Tim Cook Says Apple Is "Open to Acquisitions of Any Size"

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Apple CEO Tim Cook

The iPhone maker sold more of the devices than expected but revenue was down 9 percent year-over-year.

Three days after AT&T announced an $85 billion deal to acquire Time Warner, Apple CEO Tim Cook says he's open to making a large purchase of his own. 

When asked Tuesday about his strategy around larger acquisitions during the company's fiscal fourth-quarter earnings call, Cook responded, "We're open to acquisitions of any size that are of strategic value where we can deliver better products to our customers and innovate more. We look at a whole variety of companies and, based on that, we choose whether to move forward or not. We're definitely open and we definitely look." 

Cook's comments come not long after Apple was reported to be among those parties interested in Time Warner's business. The Wall Street Journal reported on Friday that Apple approached Time Warner, which owns Warner Bros., HBO, CNN and Turner, earlier this year but talks didn't progress beyond the initial phase. The new report follows on a Financial Times report that Apple's Eddy Cue also made an approach last year.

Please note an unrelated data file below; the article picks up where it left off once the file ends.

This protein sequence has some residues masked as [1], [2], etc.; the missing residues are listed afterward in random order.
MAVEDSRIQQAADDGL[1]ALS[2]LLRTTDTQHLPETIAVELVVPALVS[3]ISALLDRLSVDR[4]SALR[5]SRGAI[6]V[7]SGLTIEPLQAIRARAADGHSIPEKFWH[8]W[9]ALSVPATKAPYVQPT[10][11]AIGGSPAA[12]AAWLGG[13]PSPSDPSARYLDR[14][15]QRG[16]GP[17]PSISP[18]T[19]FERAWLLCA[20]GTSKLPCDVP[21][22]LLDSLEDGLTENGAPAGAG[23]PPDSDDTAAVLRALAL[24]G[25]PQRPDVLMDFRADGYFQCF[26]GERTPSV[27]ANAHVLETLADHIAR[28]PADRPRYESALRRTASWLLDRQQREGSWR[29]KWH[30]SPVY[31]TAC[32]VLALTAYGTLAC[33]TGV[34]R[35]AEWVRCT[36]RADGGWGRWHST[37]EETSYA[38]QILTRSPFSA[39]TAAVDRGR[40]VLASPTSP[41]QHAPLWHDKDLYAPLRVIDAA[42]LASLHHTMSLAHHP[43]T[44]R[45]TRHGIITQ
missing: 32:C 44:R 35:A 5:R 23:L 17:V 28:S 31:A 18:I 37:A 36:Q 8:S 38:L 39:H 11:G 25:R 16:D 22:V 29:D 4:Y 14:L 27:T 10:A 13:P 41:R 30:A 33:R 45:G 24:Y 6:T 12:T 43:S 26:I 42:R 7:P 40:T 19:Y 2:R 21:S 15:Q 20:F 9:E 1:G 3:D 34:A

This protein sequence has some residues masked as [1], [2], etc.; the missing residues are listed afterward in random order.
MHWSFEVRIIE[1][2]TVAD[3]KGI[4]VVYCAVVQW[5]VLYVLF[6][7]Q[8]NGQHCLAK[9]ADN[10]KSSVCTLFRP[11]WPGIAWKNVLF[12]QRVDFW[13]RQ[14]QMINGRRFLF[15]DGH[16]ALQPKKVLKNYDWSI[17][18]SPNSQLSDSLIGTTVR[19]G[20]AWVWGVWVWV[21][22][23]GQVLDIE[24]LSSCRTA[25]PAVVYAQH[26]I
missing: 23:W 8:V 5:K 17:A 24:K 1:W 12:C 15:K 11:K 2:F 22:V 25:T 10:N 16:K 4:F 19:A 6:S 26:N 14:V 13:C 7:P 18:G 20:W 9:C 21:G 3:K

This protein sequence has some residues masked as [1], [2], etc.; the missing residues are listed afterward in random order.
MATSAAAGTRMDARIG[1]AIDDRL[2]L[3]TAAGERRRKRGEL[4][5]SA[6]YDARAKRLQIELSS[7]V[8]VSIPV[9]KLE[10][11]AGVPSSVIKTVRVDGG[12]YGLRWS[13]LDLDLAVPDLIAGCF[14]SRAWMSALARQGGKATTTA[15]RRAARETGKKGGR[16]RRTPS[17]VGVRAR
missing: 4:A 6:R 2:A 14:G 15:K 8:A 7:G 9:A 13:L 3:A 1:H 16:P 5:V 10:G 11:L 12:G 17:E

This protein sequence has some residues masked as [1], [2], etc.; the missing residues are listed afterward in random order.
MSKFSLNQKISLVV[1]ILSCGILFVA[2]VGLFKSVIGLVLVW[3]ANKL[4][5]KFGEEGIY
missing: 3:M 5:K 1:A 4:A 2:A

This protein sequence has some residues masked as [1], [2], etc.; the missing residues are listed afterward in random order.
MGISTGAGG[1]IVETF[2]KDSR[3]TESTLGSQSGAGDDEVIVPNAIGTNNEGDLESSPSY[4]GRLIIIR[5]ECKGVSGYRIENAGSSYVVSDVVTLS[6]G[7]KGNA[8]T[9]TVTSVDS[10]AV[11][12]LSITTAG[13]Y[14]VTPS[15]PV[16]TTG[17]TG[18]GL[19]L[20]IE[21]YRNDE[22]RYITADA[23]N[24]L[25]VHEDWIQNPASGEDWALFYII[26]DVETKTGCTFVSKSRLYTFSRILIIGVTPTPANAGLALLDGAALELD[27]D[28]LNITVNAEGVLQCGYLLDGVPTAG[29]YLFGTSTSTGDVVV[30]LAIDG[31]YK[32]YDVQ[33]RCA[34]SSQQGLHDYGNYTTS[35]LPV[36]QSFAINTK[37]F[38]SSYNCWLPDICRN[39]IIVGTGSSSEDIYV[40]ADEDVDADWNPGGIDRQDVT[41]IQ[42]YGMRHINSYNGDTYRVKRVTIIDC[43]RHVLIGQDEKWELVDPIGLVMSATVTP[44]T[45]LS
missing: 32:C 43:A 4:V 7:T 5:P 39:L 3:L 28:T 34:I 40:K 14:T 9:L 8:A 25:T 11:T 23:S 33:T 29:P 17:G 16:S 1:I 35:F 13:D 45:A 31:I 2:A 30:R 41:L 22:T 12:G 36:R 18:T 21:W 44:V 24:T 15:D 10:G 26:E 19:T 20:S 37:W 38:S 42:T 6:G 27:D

Asked for further commentary around Apple's interest in the television industry, Cook confirmed that "television has intense interest with me and many other people here." 

He continued: "We have started with focusing on some original content. ... I think it's a great opportunity for us both from a creation point of view and from an ownership point of view, so it's an area that we're focused on." 

During the fiscal fourth quarter, Apple sold more iPhones than analysts were expecting but still posted year-over-year revenue declines that have some questioning the long-term growth potential for its signature device business. 

The Cupertino, Calif., iPhone maker reported fiscal fourth-quarter revenue of $46.9 billion, down 9 percent from the same period last year. Earnings fell 19 percent to $1.67 per share.

The company's financial results were in line with analyst expectations. Wall Street, polled by Thomson Reuters, was expecting revenue of $46.9 billion and earnings of $1.65 a share. But this quarter marks the third consecutive decline in quarterly revenue, which contributed to a slight drop in share price during afterhours trading on the Nasdaq.  

Apple sold 45.51 million iPhones during the quarter, slightly more than the 45 million analysts were anticipating. The new iPhone 7 went on sale just two weeks before the end of the quarter, so this next quarter will be where most of those sales are reflected.

"We're thrilled with the customer response to iPhone 7, iPhone 7 Plus and Apple Watch Series 2," Cook said in a statement. 

Meanwhile, Apple's services division, which includes revenue from Apple Music, Apple Pay and other non-hardware offerings, was up 24 percent to a record $6.3 billion. Cook noted in his statement that the segment was seeing "incredible momentum." 

The company is anticipating a strong holiday sales season, issuing revenue guidance for the fiscal first quarter of 2017 between $76 billion and $78 billion. 

Apple shares closed the day up less than one percent to $118.25.

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